The Trust, which governs the BBC, is probing how programme supply reaches the UK’s pubcaster. Yesterday it began a review and called for public views on future plans.
Currently, a mechanism called the Window of Creative Control (WoCC) means 50% of BBC shows are guaranteed to come from in-house producers, with 25% set aside for indies and another 25% up for tender.
However, last July BBC director general Tony Hall (pictured) said BBC Productions would be released to produce for rivals channels, while an extra £400 million (US$604 million) of commissions would be made available to indies to compete for.
His comments came a year ahead of review of the WoCC’s working this year. The mechanism was last reviewed in 2013.
Hall’s plans – described as the most radical in the BBC’s nine-decade history – came as a reaction to massive consolidation in the UK broadcast and production sectors.
Following his speech, the UK’s biggest producer, All3Media, was bought by Discovery Communications and Liberty Global, while Endemol and Shine Group merged to create Endemol Shine Group.
The BBC Trust has set out six draft principles that would apply to BBC Productions in future, though these are not “specifically” relating to Hall’s speech, it noted.
These are securing “high-quality and creative content across all genres”, providing value for money for BBC licence fee payers, using a “wide range of diversity” in programme supply, securing “sustainable” supply, retaining “sufficient commercial value and control of content rights” that deliver returns to both the BBC and viewers, and maintaining “appropriate separation between publicly funded BBC activity and its commercial services”.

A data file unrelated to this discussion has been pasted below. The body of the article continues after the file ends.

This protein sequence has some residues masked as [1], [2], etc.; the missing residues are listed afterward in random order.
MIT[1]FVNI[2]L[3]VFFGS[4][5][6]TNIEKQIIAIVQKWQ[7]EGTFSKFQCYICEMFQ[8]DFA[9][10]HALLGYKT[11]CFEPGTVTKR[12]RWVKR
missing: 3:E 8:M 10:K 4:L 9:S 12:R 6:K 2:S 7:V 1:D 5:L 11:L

The Trust is keen to glean if these are the right for all parties, whether current arrangements are working and how they could change, how targets can be achieved over the next decade, and whether certain genres and types of content – such as digital programming, for example – should be approached differently.
“What matters to audiences is that the best ideas and highest quality programmes get on air, regardless of who makes them,” said BBC Trustee Suzanna Taverne.
“It’s the right time to now take a broader look at what the best approach to content supply should be in future, taking account of all the changes we’ve seen in the production sector, so that the BBC can continue to deliver the very best for audiences and bring the next generation of Sherlocks, Strictlys and outstanding radio and online content.”